The native people who were here before the rest of us did not know what the future would bring anymore than the Jesuits did. The people of the region had their own spiritual beliefs. One Jesuit reflects, “these savages believe that we all have within us a life force that is similar, if you will, to our own Catholic belief in the soul. They call this life force the orenda…what appals me is that these poor misguided beings believe not just humans have an orenda but also animals, trees, bodies of water, even rocks strewn on the ground.” I know I am not alone in feeling that there is something very spiritual in the rocks and the endless sky over the open water of Georgian Bay. The Jesuits, whether anyone believes they had any right to attempt to convert the native people or not, were men who believed in what they were doing. And this is what Joseph Boyden so perfectly conveys in this novel. The Jesuits did come, they did attempt to convert the native people to their ways and, as we all know, the consequences in the years that followed are tragic. As Joseph says in this book “the past and future are present.” But the future, our own time and the years in between, are in the far distance for the descendants of Bird, Snow Falls and Crow Christophe. Over a decade we witness the growth of the Jesuit community, the aging of Bird, and the maturity of Snow Falls.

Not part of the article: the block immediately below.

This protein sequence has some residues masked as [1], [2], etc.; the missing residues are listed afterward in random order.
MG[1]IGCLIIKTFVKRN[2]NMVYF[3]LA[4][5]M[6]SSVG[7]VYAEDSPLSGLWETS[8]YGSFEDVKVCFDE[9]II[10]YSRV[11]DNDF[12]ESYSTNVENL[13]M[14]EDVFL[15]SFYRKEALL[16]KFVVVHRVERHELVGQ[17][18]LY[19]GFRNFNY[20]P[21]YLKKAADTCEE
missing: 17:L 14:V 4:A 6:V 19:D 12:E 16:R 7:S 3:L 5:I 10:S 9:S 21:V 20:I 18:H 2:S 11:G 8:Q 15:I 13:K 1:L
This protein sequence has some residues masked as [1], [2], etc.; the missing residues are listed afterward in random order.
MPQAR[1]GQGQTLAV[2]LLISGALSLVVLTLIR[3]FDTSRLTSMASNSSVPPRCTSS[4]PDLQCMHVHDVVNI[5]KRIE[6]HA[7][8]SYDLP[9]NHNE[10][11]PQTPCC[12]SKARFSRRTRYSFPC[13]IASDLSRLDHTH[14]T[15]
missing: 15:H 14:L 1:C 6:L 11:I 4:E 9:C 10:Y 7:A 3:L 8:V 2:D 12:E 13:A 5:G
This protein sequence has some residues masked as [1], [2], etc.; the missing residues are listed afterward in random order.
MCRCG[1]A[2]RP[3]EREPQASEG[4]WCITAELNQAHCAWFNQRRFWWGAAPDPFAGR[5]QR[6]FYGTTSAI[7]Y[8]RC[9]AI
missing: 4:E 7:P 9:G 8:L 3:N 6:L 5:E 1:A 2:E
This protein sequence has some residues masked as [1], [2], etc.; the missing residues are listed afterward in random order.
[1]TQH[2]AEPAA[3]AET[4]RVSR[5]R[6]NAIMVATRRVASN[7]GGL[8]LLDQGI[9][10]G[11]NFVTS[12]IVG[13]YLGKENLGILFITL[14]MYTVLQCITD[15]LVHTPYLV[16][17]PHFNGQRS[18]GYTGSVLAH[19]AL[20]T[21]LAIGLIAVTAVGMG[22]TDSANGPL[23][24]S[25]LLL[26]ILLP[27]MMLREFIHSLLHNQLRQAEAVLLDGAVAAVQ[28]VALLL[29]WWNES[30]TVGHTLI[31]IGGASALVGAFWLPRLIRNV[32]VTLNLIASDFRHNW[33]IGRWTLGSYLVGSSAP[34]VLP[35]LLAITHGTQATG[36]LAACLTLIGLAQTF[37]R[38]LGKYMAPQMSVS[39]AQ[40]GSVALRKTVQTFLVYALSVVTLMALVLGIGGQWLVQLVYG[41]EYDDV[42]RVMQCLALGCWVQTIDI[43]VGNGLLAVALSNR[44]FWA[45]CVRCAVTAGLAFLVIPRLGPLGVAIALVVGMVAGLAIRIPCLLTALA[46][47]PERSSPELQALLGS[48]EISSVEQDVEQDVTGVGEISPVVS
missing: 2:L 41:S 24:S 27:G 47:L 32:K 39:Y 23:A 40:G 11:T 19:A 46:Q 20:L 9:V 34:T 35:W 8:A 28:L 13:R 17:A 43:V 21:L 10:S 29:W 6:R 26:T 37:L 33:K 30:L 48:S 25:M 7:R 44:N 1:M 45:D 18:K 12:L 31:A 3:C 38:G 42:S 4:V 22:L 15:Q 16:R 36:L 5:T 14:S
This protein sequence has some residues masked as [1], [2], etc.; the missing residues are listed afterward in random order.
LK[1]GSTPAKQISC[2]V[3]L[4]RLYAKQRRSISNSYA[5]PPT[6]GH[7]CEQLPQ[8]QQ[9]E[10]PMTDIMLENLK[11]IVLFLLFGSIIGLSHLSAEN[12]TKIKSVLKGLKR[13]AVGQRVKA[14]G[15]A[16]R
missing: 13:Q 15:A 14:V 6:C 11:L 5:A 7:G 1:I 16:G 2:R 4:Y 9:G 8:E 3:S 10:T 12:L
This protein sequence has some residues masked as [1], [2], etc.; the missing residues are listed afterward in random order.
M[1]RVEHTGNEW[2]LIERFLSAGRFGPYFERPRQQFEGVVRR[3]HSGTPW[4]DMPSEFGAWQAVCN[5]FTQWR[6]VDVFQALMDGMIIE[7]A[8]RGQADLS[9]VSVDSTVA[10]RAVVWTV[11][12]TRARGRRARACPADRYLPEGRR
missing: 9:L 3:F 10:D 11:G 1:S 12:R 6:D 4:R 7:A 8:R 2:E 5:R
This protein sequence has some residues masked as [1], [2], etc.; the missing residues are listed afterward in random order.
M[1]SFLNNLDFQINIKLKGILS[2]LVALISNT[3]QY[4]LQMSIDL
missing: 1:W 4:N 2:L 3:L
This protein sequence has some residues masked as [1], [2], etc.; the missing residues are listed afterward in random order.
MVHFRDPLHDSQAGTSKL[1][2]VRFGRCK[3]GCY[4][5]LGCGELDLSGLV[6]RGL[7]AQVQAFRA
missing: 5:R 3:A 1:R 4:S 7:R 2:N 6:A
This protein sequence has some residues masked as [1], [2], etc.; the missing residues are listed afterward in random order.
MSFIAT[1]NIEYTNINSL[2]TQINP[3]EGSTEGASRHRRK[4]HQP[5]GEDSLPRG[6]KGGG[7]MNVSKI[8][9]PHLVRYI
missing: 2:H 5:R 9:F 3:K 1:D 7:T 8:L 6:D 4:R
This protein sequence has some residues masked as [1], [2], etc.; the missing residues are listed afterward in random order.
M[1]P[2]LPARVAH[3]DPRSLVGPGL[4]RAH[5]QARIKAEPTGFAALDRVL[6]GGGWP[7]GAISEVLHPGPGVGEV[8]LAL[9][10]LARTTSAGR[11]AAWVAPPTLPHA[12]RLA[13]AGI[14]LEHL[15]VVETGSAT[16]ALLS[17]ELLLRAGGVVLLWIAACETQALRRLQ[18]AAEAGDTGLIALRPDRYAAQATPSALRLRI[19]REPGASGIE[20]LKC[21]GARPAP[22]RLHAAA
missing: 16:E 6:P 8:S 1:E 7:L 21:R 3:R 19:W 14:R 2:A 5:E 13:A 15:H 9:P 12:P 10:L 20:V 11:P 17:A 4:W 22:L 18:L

This is a novel that explores love, loss, grief. There are times of peace, and travel, paddling canoes on the glittering water of the Sweet Water Sea, planting and harvesting the Three Sisters, and peaceful gatherings within the community. I learned about the rich culture of these people, their spiritual beliefs and their way of life. There are also many periods of warfare. Sleeps Long, tells Snow Falls, “We hurt one another because we’ve been hurt ... We kill one another because we have been killed …”. The notion of having to avenge a death is strong in this culture.

As third section of The Orenda begins three important questions are posed. “How do you keep going when all you loved has been lost? What role did I play in the troubles that surround me? Will I see my loved ones again?” Fundamental.

Many of us who read Three Day Road called it brilliant and brutal – and the same could be said of The Orenda – but I found the brutality more controlled, for lack of a better word, in this novel. Most of the novel is told in such a way that I did not find myself as emotionally involved with these characters as I might have expected. Not that I was not completely engaged – I was. But it was not until close to the end of the book, when the characters I had come to care for and know so intimately were in extreme danger, that I found myself brought to tears. I think this is one of the strengths of the novel. Reading without my emotions in turmoil I was reading clearly, captivated by the story, entranced by the writing and completely absorbed. That Joseph Boyden can write like this is a wonder – it is magnificent. I thought what it must have demanded of him to write this book, a book he said he’s “been wanting to write since he was a boy”. The Orenda is an important book for all of us. This book should win every literary award, in Canada and Internationally. I cannot imagine that a jury who reads this book will read anything else that is as perfectly written, and brilliantly told as The Orenda. It is also important to us as Canadians – to our native people, to those of us born here, and to those who came as immigrants. We are all Canadians, and no matter what we think of our shared history we do share it.